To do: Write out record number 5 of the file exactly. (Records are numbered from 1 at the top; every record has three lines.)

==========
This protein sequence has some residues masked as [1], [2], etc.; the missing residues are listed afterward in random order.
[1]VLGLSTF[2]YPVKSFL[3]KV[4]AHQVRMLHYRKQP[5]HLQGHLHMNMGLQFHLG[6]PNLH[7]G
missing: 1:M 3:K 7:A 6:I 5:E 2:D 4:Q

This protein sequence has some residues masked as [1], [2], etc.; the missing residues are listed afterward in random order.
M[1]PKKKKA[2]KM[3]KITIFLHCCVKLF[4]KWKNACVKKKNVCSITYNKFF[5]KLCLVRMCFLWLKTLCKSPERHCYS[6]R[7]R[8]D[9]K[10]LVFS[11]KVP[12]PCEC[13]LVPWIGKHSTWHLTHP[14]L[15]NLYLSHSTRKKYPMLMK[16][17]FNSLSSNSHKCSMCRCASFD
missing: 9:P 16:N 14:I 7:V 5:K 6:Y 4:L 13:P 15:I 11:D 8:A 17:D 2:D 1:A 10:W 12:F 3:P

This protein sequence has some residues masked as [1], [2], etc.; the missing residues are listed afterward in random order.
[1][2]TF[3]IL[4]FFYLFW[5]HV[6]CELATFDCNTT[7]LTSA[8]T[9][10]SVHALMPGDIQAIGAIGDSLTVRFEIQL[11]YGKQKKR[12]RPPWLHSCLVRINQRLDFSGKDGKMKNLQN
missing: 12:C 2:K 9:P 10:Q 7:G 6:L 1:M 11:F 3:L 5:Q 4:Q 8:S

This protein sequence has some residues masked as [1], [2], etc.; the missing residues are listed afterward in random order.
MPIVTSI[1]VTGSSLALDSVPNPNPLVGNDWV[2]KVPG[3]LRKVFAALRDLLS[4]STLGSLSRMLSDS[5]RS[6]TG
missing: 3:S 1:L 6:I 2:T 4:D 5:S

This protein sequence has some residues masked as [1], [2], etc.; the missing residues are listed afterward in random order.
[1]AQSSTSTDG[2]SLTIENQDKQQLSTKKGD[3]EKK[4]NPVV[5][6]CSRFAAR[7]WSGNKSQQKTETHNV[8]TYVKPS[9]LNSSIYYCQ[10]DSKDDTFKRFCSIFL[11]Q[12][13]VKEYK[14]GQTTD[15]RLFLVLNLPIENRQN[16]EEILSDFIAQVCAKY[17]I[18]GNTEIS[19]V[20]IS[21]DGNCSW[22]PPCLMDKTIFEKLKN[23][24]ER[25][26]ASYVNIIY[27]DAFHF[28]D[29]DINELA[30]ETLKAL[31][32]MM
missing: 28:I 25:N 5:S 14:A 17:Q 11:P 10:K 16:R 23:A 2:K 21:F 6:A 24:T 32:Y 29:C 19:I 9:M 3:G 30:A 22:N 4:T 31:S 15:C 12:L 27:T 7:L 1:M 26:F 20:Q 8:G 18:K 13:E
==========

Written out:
This protein sequence has some residues masked as [1], [2], etc.; the missing residues are listed afterward in random order.
[1]AQSSTSTDG[2]SLTIENQDKQQLSTKKGD[3]EKK[4]NPVV[5][6]CSRFAAR[7]WSGNKSQQKTETHNV[8]TYVKPS[9]LNSSIYYCQ[10]DSKDDTFKRFCSIFL[11]Q[12][13]VKEYK[14]GQTTD[15]RLFLVLNLPIENRQN[16]EEILSDFIAQVCAKY[17]I[18]GNTEIS[19]V[20]IS[21]DGNCSW[22]PPCLMDKTIFEKLKN[23][24]ER[25][26]ASYVNIIY[27]DAFHF[28]D[29]DINELA[30]ETLKAL[31][32]MM
missing: 28:I 25:N 5:S 14:A 17:Q 11:P 10:K 16:R 23:A 2:K 21:F 6:A 24:T 32:Y 29:C 19:I 9:M 3:G 30:A 22:N 4:T 31:S 15:C 12:L 27:T 7:L 1:M 26:F 20:Q 8:G 18:K 13:E